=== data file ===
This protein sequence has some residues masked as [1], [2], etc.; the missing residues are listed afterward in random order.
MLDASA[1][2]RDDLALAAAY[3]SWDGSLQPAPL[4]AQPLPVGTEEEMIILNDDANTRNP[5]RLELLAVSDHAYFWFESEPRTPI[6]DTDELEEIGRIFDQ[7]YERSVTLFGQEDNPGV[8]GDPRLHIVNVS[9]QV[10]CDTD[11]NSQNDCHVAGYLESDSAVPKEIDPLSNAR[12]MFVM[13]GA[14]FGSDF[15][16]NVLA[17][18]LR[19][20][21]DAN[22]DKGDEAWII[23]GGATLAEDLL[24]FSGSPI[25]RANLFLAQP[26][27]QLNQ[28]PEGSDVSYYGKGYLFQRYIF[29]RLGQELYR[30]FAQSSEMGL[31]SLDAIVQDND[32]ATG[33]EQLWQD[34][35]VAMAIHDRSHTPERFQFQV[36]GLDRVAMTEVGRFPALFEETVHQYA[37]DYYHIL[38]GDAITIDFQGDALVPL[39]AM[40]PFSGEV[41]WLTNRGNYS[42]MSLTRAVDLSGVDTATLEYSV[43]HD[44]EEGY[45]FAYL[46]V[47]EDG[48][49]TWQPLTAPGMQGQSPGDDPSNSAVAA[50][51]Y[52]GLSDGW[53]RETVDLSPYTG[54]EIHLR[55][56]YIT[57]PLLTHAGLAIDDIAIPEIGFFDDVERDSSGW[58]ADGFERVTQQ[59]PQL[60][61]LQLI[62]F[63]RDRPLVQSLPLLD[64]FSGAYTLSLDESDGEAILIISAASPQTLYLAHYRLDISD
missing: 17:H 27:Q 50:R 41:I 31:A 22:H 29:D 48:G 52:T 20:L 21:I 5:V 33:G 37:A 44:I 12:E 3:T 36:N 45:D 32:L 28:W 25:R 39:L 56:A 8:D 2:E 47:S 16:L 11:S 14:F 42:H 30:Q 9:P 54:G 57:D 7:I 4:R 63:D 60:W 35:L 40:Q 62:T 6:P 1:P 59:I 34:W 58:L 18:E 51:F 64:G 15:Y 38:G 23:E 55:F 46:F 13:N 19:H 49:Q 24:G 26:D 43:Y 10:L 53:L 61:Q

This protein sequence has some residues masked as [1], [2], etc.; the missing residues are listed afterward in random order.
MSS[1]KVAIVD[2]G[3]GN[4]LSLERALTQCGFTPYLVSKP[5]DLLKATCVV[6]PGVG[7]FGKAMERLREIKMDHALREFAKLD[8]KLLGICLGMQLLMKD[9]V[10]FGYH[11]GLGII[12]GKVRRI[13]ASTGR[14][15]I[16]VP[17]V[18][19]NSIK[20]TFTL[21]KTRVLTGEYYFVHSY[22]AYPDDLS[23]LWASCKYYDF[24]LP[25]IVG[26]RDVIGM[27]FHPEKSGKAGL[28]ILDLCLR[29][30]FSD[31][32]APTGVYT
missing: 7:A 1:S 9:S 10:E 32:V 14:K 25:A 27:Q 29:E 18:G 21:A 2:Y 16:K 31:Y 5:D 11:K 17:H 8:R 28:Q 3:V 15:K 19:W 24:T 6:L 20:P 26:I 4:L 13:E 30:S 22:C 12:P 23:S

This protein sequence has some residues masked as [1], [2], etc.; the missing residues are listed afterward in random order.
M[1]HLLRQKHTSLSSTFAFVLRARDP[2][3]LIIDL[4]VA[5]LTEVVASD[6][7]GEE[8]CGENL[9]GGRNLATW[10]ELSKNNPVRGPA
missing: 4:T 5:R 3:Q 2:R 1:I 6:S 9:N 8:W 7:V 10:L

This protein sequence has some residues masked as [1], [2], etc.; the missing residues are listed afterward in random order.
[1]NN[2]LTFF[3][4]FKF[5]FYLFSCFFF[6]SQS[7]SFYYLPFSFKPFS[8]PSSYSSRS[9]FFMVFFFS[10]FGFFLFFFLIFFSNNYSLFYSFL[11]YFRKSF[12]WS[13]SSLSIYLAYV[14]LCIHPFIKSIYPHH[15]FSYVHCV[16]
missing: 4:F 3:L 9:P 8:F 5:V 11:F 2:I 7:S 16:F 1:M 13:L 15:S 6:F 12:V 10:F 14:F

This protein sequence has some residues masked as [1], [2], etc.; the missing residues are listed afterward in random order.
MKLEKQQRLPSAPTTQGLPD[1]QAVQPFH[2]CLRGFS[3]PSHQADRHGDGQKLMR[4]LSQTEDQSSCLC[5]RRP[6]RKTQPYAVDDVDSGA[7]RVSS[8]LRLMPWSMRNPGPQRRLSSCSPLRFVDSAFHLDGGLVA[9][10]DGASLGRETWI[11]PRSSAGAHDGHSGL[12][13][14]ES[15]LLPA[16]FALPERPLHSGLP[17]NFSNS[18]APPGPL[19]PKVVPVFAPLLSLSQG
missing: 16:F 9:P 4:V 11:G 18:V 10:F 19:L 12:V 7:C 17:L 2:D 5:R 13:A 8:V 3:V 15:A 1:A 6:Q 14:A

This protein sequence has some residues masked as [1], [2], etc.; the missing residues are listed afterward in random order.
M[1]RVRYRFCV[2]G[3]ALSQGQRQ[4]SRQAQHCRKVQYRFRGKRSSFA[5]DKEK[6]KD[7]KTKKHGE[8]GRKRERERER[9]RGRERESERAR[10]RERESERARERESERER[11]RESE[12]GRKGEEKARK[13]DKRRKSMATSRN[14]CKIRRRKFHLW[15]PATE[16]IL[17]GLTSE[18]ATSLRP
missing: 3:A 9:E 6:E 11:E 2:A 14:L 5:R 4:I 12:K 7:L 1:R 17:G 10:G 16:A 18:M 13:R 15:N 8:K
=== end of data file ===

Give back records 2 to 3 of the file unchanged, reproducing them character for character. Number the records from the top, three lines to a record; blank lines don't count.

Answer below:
This protein sequence has some residues masked as [1], [2], etc.; the missing residues are listed afterward in random order.
MSS[1]KVAIVD[2]G[3]GN[4]LSLERALTQCGFTPYLVSKP[5]DLLKATCVV[6]PGVG[7]FGKAMERLREIKMDHALREFAKLD[8]KLLGICLGMQLLMKD[9]V[10]FGYH[11]GLGII[12]GKVRRI[13]ASTGR[14][15]I[16]VP[17]V[18][19]NSIK[20]TFTL[21]KTRVLTGEYYFVHSY[22]AYPDDLS[23]LWASCKYYDF[24]LP[25]IVG[26]RDVIGM[27]FHPEKSGKAGL[28]ILDLCLR[29][30]FSD[31][32]APTGVYT
missing: 7:A 1:S 9:S 10:E 32:V 14:K 25:A 27:Q 29:E 18:G 21:A 2:Y 16:K 31:Y 5:D 11:K 17:H 8:R 28:Q 3:V 15:K 19:W 24:T 6:L 20:P 26:I 4:L 13:E 30:S 22:C 12:P 23:S

This protein sequence has some residues masked as [1], [2], etc.; the missing residues are listed afterward in random order.
M[1]HLLRQKHTSLSSTFAFVLRARDP[2][3]LIIDL[4]VA[5]LTEVVASD[6][7]GEE[8]CGENL[9]GGRNLATW[10]ELSKNNPVRGPA
missing: 4:T 5:R 3:Q 2:R 1:I 6:S 9:N 8:W 7:V 10:L